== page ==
Note: Because court records were often not accurately maintained and preserved over time, the actual number has been difficult to verify, other than it has been possible to trace the numbers well into the hundreds of thousands with other historical writings documenting the 9,000,000 figure. In Germany alone, 100,000 witch burnings have been carefully documented. There were very likely many more. At the same time, there has been a concerted effort to downplay the numbers by those either sympathetic to, or aligned with, the Church. It is interesting to note that in reading historical accounts written closer to the time in history that this heinous crime was being perpetrated onto the masses of women in Western society by the Church, that the estimated numbers were greater, with factual accounts provided, and that they have lessened in later writer’s estimations. This indicates that over time those sympathetic to the Church have lessened the numbers by methods common to those who create deceptions; scoffing the credulousness of the numbers, disguising in Church-sympathizer pseudo-studies which are biased, and simply by repeating the premise of the lie often enough that it becomes the standard-bearer of truth. No matter what the true numbers were – and this writer is inclined to believe the older historical accounts which studied it closer to the time in which the crime occurred – the victims’ crime was being women; and it invariably had to do with the loathing of her sex and sexuality.
 Kate Campbell Hurd-Mead, M.D., Women in Medicine: From the Earliest Times to the Beginning of the Nineteenth Century, 1938, p 93, quoting from Council of Nantes, Canon III, A.D. 660)
 Quoting from the Nonnes Preestes Tale: “The Poure wydwe (widow) somdel stape in age” was so stiff she could no longer dance. Her cottage was black with soot, and over-eating had never made her sick for her diet was milk and brown bread, and occasionally an egg.
 Kate Campbell Hurd-Mead, M.D., Women in Medicine: From the Earliest Times to the Beginning of the Nineteenth Century
 Ibid. p. 86
 Ibid. p. 94
 Ibid. pp. 166-169
 Note: A Crusader Order, the Knights Templar, had its beginning in Burgundy in France in A.D. 1119 to protect pilgrims on their way to the Holy Land. Their gowns bore a red cross. They were soon to become the greatest financiers among the Christians. Due to King Philip IV being so far in debt with the Templars and his desire to confiscate their wealth which was said to be enormous – booty accumulated over the two centuries – he had the leaders arrested and got Pope Clement V to order that the Templars be dissolved. Jacques de Molay (1244 – 1314) was the 23rd and last Grand Master of the Knights Templar. Philip had de Molay and many other French Templars tortured into making false confessions; when de Molay later retracted his confession, Philip had him slowly burned upon a scaffold on an island in the River Seine in Paris, in March 1314. The Templars’ torture until confession, and death by burning paved the way for the witch trials and inquisitions of the following centuries.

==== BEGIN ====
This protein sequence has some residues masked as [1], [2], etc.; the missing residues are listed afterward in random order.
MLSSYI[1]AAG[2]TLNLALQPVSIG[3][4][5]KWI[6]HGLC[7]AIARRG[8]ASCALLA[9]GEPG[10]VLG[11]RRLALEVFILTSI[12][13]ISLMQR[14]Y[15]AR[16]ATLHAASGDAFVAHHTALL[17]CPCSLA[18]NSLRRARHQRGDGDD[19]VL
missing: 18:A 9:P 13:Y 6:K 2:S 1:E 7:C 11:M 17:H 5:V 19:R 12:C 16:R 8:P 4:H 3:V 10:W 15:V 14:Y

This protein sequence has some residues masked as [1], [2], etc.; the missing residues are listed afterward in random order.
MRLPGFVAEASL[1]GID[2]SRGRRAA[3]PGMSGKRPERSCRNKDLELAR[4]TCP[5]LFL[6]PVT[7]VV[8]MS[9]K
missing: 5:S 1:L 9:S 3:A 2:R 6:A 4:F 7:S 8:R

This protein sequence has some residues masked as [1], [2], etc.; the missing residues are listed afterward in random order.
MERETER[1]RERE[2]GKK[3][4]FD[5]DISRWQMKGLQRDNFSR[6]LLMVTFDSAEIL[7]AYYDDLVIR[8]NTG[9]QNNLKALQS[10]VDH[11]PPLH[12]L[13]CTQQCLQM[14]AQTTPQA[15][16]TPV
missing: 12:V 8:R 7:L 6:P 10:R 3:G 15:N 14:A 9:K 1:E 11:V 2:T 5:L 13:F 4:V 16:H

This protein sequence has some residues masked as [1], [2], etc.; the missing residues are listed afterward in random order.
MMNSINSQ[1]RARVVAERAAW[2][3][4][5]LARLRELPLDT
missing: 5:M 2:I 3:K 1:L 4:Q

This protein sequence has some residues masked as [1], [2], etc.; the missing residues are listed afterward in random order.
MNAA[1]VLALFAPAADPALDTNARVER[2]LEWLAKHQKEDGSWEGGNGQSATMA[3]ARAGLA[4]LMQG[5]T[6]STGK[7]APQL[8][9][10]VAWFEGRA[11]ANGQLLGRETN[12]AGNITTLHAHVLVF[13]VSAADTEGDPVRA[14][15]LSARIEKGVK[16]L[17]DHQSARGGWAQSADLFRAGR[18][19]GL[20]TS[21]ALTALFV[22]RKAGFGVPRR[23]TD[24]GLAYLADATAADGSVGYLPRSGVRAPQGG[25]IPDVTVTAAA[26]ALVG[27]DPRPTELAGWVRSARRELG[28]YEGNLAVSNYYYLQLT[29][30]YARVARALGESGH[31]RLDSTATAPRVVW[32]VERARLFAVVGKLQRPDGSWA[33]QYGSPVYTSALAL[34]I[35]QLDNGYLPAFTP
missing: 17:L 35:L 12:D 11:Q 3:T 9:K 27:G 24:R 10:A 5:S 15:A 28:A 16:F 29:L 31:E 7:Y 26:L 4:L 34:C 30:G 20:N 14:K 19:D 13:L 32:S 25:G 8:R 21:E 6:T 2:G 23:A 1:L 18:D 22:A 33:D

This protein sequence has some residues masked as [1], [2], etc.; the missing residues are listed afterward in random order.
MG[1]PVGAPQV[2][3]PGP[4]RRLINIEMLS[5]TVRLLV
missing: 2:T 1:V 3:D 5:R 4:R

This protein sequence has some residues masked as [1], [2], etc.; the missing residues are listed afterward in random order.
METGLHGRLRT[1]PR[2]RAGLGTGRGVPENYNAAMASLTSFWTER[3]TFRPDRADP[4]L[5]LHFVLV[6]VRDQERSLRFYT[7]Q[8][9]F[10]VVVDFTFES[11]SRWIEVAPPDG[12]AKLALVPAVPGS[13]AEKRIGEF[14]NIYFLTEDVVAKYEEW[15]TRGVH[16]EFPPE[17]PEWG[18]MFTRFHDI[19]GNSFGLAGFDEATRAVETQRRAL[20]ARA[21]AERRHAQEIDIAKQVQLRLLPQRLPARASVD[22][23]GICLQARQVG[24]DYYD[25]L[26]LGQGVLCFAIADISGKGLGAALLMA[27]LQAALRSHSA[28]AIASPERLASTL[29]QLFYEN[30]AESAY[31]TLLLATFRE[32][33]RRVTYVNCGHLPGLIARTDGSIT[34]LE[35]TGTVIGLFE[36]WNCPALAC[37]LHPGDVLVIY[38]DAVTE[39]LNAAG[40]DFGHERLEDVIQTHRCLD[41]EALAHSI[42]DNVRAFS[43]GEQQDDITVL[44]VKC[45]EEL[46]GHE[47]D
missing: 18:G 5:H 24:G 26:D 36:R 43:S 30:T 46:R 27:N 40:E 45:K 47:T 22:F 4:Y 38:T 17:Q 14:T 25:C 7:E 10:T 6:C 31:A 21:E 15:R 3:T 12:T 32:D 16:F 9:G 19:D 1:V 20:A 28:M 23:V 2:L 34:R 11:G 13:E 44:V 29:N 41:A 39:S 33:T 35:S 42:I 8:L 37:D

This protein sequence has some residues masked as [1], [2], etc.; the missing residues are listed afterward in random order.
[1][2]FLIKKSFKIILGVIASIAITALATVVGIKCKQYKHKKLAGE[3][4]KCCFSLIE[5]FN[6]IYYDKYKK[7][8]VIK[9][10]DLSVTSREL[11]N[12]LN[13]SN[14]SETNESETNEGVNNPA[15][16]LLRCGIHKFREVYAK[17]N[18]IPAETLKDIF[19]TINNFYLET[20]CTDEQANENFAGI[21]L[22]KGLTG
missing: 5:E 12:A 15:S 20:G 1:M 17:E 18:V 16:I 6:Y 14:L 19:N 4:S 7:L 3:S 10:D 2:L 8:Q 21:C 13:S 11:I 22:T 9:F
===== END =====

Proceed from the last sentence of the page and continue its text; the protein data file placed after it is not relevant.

Note: Muhammad (also translated as Mohammad, Mohammed, or Muhammed) was one of the descendants of Ishmael, son of Abraham and Sara’s Egyptian slave Hagar. He was born in about 570 A.D. in Mecca, in what is now Saudi Arabia. He didn’t begin preaching his revelations from God until after he was aged forty, and Islam didn’t begin spreading across Arabic nations and beyond until about the 7th century A.D. Prior to the spread of Islam, the entire region from Anatolia to India had a history much like as has been described where the earlier cultures worshipped the Goddess but then later incorporating male animistic gods as deities. Muhammad is believed by Muslims and Bahá'ís to be a messenger and prophet of the male monotheistic God, and by most Muslims as the last prophet sent by God for mankind. Muhammad is generally considered to be the founder of Islam, (a monotheistic and Abrahamic religion articulated by the Qur'an, a text considered by its adherents to be the verbatim word of God (Arabic: الله Allāh) although this is a view not shared by Muslims. Muslims consider him to be the restorer of an uncorrupted original monotheistic faith of Adam, Noah, Abraham, Moses, and Jesus, all of whom they believe to be prophets of God. Muslims believe that God is one and incomparable and the purpose of existence is to love and serve God. Muslims also believe that Islam is the complete and universal version of a primordial faith that was revealed at many times and places before, including through Abraham, Moses and Jesus. Many of their stories, including the creation story in the Garden of Eden are similar to those of Genesis in the biblical Old Testament. Christians and Jews consider Muhammad to be a false prophet. A religious war commenced when Muslim nations reclaimed much of the Levant (the region surrounding what was Canaan) from the Christians, and it has waged ever since.
 Kate Campbell Hurd-Mead, The History of Women in Medicine, pp. 170-174
 Ibid. p. 178, quoting from Ernest Langlois, Origines et Sources du Roman de la Rose, 1891.
 Ibid. pp. 181-182
 Ibid. p. 222, quoting Karl Weinhold, Die Deutschen in dem Mittelalter, 1882, vol. I, pp. 156-160, and also in quoting Lena Eckenstein, Women Under Monasticism, 1896, writing, “The author of the Holy Maidenhood in the thirteenth century called the nun the free woman, and contrasted her with the wife, who in his eyes was a slave. Later, however, in the 16th century, Erasmus said that the women of the convents were slaves as opposed to the free woman of the home, who was then well-protected and gently treated.